According to some, Saint Pope John Paul II canonized almost 500 saints during his twenty-six year stint as the head of the Catholic Church. He canonized the likes of St. Katharine Drexel, St. Jose Maria Escriva, and St. Arnold Janssen.
St. John Paul II also canonized fellow Polish St. Maria Faustyna Kowalska, better known as St. Faustina Kowalska of the Blessed Sacrament, in April 2000 after two miracles were attributed to her.
Despite being known around the world as the “Secretary of the Divine Mercy,” St. Faustina did not have a feast day up until this year. Last May 18, on the birth centenary of St. John Paul II, Pope Francis officially added a feast for St. Faustina in the Roman calendar.
In an official decree from the Holy Father, he says that he received numerous petitions from religious men and women to dedicate a feast day for the saint as she influenced thousands of people to become devoted to the Divine Mercy.
Now, St. Faustina Kowalska has her own feast day, which will be celebrated every October 5. Her feast day will be “inserted into all Roman calendars, liturgical books for the celebration of Mass, and the liturgy of the Hours,” according to Pope Francis’s decree.
St. Faustina Kowalska
Maria Faustyna Kowalska, born Helena Kowalska, was a Polish nun who was—and still is—attributed to the Divine Mercy. While in the convent, she reported that she had encountered the Lord who was dressed in a white garment with red and pale rays shining from His heart on February 22, 1931.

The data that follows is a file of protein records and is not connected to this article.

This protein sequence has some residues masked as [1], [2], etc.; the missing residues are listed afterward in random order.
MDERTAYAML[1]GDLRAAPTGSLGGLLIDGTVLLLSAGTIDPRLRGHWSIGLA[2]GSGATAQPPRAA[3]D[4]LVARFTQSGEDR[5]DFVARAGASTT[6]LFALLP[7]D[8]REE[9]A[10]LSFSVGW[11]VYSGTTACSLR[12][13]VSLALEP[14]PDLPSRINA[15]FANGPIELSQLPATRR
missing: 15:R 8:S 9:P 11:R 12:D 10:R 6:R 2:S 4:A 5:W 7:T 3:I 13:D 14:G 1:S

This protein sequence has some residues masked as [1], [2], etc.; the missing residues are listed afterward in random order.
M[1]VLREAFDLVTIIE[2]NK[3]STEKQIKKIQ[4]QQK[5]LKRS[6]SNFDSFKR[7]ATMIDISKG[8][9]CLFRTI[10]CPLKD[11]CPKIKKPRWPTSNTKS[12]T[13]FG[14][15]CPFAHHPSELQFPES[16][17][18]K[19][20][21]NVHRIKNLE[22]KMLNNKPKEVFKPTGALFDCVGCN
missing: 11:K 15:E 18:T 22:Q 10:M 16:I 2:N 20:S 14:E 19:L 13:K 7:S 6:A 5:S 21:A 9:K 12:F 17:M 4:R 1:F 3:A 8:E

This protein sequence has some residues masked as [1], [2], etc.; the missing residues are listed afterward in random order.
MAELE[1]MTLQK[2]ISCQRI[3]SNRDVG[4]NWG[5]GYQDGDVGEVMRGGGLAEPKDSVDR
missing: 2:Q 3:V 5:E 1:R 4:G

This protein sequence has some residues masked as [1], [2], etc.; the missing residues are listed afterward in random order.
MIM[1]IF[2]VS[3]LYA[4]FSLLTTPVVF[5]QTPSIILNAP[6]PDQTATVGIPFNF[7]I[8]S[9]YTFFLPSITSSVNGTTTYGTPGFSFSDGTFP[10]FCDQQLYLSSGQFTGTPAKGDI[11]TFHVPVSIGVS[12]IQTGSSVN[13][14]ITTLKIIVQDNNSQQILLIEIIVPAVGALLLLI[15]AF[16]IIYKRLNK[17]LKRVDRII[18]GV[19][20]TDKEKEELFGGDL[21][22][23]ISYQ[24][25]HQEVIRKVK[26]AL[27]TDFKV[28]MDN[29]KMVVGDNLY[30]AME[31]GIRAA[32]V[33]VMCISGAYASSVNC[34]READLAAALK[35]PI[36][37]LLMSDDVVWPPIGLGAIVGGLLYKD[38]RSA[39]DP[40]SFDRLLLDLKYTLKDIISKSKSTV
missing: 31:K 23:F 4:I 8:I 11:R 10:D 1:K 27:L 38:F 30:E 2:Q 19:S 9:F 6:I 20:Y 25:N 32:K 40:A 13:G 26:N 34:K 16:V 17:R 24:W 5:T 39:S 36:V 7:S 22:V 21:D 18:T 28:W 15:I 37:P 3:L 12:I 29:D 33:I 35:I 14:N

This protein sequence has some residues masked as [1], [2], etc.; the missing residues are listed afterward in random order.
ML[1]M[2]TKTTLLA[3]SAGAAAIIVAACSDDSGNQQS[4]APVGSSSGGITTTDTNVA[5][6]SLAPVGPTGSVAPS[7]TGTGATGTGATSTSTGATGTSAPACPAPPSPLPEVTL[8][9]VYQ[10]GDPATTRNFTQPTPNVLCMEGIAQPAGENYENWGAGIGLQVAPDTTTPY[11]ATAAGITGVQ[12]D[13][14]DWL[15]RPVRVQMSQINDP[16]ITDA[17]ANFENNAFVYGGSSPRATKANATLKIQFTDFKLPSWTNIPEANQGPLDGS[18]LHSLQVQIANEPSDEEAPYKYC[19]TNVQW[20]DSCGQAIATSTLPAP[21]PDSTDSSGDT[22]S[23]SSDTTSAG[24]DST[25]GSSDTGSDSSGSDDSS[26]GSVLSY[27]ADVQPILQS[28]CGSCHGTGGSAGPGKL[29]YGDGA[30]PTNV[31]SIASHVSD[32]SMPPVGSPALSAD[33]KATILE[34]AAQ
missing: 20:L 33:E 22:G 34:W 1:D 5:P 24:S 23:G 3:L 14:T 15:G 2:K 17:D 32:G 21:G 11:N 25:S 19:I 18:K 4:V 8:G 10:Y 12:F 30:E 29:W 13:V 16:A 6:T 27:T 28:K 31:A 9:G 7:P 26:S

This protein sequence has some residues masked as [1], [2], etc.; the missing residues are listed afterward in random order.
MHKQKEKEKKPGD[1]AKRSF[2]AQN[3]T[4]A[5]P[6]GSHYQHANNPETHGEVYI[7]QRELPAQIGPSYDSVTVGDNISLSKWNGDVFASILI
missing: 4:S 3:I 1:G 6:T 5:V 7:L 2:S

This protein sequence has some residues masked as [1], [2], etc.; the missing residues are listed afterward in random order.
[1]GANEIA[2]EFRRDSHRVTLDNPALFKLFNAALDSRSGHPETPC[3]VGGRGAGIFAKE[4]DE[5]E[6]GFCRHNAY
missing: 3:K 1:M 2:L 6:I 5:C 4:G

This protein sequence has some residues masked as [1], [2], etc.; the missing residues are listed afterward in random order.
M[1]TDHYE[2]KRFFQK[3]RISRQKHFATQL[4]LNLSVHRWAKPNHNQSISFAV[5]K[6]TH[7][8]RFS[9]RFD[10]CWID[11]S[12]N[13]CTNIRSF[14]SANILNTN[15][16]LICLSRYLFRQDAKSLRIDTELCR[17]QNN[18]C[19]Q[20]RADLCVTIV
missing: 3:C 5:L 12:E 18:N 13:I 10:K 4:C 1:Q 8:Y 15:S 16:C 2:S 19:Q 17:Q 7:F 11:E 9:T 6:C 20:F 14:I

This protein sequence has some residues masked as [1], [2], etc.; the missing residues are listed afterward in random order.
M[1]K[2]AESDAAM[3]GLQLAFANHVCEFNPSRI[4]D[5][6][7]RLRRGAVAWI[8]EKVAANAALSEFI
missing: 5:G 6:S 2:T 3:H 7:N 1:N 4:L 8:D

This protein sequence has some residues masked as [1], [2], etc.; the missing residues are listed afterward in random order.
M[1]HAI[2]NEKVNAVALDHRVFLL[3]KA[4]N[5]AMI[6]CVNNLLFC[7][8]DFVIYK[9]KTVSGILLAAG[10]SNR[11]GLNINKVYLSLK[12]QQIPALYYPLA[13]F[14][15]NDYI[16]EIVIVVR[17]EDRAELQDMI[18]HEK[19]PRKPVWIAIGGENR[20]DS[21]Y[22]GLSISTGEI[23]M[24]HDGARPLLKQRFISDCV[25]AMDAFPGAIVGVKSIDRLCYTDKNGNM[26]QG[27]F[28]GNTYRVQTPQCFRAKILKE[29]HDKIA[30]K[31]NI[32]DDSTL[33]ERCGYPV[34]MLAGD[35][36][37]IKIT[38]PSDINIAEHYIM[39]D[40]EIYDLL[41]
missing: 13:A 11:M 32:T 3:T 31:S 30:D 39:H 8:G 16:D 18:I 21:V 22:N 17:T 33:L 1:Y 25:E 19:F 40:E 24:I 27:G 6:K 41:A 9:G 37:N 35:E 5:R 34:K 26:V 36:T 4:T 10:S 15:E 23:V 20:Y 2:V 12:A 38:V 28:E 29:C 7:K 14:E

She wrote about the encounter in her diary as Jesus instructed her to “Paint an image according to the pattern you see, with the signature: “Jesus, I trust in You” (in Polish: “Jezu, ufam Tobie”). I desire that this image be venerated, first in your chapel, and then throughout the world. I promise that the soul that will venerate this image will not perish.” St. Faustina wasn’t artistic so she asked for help from fellow nuns to draw what she had seen, unfortunately, to no luck. (Read: Meet the Popes’ Painter)
However, three years later, she was assigned to Vilnius, where she found a person who was willing to help her. There, they created the first actual image of what we now know as the Divine Mercy. After the painting had been done, St. Faustina revealed that Jesus had told her that He wanted the Divine Mercy to be celebrated every first Sunday after Easter, and be called the “Feast of Mercy.”
Her dedication to the Divine Mercy earned her the title of “Secretary of the Divine Mercy” and because of her, we now celebrate Divine Mercy Sunday every year.
St. Faustina is also the first saint of the new millennium, as she was canonized on April 13, 2000, the first canonization that year.